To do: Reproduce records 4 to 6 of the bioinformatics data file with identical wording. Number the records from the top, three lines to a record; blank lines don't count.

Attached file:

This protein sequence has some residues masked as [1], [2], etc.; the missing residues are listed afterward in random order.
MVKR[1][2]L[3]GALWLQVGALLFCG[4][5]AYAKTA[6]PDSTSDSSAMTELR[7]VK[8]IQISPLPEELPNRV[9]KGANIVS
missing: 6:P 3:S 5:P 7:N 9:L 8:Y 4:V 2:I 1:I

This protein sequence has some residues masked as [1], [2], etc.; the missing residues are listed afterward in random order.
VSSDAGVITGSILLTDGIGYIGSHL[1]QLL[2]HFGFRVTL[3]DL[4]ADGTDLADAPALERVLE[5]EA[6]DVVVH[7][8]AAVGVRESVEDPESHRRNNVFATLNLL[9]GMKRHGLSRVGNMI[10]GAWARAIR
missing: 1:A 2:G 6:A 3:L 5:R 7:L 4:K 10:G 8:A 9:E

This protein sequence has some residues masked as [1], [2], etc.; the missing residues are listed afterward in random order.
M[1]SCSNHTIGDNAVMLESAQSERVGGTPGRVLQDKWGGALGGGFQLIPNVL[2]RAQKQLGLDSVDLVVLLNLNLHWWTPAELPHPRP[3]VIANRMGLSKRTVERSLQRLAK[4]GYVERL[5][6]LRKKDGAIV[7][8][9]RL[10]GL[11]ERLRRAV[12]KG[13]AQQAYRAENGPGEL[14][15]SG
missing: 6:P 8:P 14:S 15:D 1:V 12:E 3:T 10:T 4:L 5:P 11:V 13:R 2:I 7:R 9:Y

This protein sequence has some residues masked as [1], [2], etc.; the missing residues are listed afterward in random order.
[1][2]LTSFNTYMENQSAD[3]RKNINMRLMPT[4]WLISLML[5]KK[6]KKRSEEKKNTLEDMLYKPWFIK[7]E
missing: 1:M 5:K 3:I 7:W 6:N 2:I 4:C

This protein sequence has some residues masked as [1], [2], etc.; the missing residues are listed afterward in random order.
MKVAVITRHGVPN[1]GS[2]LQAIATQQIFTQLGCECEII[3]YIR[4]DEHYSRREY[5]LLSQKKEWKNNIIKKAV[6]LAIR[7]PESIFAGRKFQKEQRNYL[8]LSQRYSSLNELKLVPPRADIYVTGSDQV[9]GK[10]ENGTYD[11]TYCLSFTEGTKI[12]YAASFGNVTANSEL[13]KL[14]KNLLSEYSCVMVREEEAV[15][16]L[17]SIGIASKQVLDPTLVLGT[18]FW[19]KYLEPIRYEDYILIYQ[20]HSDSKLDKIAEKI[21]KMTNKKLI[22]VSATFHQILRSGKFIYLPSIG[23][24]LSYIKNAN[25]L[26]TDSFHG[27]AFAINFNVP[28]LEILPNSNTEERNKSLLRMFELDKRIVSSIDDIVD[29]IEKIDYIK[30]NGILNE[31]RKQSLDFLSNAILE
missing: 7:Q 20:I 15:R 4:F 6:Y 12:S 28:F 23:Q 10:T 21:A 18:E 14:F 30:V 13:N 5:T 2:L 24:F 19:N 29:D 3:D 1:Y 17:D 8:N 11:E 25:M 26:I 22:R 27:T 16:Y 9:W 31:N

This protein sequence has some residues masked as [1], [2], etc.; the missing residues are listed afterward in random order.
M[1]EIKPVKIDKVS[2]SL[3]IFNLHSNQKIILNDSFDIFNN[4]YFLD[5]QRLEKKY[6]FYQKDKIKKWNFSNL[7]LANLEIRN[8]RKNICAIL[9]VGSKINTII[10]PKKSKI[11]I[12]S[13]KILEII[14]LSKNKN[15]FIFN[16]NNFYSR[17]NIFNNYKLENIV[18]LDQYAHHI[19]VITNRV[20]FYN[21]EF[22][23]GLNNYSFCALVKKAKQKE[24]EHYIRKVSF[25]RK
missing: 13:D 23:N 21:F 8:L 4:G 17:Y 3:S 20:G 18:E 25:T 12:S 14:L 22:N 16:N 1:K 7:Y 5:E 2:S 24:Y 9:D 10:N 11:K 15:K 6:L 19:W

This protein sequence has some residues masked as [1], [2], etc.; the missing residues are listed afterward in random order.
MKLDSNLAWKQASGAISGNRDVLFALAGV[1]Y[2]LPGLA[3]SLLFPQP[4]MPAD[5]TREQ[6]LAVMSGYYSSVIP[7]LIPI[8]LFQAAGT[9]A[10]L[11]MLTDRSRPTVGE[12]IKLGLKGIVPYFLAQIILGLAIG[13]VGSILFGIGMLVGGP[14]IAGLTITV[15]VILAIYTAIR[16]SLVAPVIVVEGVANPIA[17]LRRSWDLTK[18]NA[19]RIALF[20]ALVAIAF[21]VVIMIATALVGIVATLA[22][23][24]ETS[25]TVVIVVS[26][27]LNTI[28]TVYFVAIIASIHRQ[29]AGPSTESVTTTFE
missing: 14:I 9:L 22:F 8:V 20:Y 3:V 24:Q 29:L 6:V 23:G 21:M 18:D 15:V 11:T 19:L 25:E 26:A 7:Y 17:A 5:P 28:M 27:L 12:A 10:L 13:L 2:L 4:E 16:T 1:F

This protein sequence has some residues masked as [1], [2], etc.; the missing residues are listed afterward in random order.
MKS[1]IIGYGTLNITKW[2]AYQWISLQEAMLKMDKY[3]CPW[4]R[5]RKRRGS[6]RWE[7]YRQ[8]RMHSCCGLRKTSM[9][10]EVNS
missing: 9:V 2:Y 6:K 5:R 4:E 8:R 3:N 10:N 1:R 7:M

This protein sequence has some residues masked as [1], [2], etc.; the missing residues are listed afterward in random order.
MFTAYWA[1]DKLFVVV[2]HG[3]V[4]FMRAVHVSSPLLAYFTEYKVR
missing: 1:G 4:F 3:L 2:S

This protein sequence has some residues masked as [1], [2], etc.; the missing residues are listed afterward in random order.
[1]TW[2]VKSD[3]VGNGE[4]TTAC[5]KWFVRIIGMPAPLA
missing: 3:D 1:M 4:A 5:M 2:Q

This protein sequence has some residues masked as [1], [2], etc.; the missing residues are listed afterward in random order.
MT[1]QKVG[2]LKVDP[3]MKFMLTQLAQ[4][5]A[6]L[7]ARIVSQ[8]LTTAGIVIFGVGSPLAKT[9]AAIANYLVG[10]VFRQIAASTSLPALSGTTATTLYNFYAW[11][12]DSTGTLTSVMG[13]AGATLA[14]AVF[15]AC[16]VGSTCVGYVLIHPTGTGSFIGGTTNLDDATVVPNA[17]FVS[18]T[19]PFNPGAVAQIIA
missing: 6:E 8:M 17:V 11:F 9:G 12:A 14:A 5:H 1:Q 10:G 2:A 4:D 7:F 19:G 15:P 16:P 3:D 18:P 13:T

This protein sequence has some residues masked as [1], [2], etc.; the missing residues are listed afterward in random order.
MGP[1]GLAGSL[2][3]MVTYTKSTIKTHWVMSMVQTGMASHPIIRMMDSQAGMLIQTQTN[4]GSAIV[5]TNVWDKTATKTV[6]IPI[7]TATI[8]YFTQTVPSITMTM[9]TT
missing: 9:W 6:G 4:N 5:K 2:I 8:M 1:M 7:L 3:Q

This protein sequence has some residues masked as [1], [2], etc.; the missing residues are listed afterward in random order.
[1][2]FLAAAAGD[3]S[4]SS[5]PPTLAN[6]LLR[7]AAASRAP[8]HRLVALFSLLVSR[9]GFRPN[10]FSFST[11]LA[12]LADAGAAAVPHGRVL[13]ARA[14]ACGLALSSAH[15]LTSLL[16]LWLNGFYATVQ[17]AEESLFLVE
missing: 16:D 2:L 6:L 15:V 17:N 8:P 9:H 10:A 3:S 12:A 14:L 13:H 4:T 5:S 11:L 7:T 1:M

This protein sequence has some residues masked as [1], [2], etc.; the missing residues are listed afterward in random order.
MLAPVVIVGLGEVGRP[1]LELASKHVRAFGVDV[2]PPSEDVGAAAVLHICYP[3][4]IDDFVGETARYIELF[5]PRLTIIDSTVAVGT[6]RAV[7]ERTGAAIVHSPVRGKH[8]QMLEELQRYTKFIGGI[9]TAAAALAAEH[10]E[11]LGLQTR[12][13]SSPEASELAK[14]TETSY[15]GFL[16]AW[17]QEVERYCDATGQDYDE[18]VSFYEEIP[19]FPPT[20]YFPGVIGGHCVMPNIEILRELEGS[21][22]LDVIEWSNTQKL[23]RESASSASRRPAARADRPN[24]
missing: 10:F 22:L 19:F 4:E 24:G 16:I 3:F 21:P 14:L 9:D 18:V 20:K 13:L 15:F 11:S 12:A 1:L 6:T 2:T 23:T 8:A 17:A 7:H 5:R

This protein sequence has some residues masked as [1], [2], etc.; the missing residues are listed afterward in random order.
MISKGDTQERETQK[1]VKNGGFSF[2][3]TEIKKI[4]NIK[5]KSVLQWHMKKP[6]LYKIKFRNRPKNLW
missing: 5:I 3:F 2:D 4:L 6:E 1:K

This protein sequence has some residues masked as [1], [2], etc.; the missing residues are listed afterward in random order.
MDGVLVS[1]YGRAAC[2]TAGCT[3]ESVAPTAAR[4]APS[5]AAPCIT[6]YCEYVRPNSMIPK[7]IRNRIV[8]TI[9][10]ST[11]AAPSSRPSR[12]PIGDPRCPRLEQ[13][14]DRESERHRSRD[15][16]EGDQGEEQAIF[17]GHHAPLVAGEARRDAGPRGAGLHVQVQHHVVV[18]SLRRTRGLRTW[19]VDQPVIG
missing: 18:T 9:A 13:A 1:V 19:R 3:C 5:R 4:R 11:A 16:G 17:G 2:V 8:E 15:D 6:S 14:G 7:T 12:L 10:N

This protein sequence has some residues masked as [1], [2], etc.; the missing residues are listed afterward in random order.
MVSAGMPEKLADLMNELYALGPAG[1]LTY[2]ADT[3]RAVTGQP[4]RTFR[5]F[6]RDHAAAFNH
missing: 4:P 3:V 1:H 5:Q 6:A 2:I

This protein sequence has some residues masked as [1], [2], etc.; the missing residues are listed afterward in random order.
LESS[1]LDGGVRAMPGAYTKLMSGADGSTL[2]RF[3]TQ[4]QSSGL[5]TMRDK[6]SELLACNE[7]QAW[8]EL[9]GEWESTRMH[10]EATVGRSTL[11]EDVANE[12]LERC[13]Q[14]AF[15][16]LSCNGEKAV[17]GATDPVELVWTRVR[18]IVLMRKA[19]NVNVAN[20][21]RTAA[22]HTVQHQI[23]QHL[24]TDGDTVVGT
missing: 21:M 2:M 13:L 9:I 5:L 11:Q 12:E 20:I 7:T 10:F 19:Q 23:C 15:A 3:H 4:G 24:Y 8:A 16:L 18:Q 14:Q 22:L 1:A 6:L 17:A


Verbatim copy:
This protein sequence has some residues masked as [1], [2], etc.; the missing residues are listed afterward in random order.
[1][2]LTSFNTYMENQSAD[3]RKNINMRLMPT[4]WLISLML[5]KK[6]KKRSEEKKNTLEDMLYKPWFIK[7]E
missing: 1:M 5:K 3:I 7:W 6:N 2:I 4:C

This protein sequence has some residues masked as [1], [2], etc.; the missing residues are listed afterward in random order.
MKVAVITRHGVPN[1]GS[2]LQAIATQQIFTQLGCECEII[3]YIR[4]DEHYSRREY[5]LLSQKKEWKNNIIKKAV[6]LAIR[7]PESIFAGRKFQKEQRNYL[8]LSQRYSSLNELKLVPPRADIYVTGSDQV[9]GK[10]ENGTYD[11]TYCLSFTEGTKI[12]YAASFGNVTANSEL[13]KL[14]KNLLSEYSCVMVREEEAV[15][16]L[17]SIGIASKQVLDPTLVLGT[18]FW[19]KYLEPIRYEDYILIYQ[20]HSDSKLDKIAEKI[21]KMTNKKLI[22]VSATFHQILRSGKFIYLPSIG[23][24]LSYIKNAN[25]L[26]TDSFHG[27]AFAINFNVP[28]LEILPNSNTEERNKSLLRMFELDKRIVSSIDDIVD[29]IEKIDYIK[30]NGILNE[31]RKQSLDFLSNAILE
missing: 7:Q 20:I 15:R 4:F 6:Y 12:S 28:F 23:Q 10:T 21:A 18:E 14:F 30:V 13:N 5:T 2:L 24:F 19:N 29:D 3:D 1:Y 17:D 8:N 11:E 25:M 26:I 22:R 27:T 16:Y 9:W 31:N

This protein sequence has some residues masked as [1], [2], etc.; the missing residues are listed afterward in random order.
M[1]EIKPVKIDKVS[2]SL[3]IFNLHSNQKIILNDSFDIFNN[4]YFLD[5]QRLEKKY[6]FYQKDKIKKWNFSNL[7]LANLEIRN[8]RKNICAIL[9]VGSKINTII[10]PKKSKI[11]I[12]S[13]KILEII[14]LSKNKN[15]FIFN[16]NNFYSR[17]NIFNNYKLENIV[18]LDQYAHHI[19]VITNRV[20]FYN[21]EF[22][23]GLNNYSFCALVKKAKQKE[24]EHYIRKVSF[25]RK
missing: 13:D 23:N 21:F 8:L 4:G 17:Y 3:S 20:G 18:E 25:T 12:S 14:L 22:N 16:N 1:K 7:Y 5:E 2:S 24:Y 9:D 10:N 11:K 15:K 6:L 19:W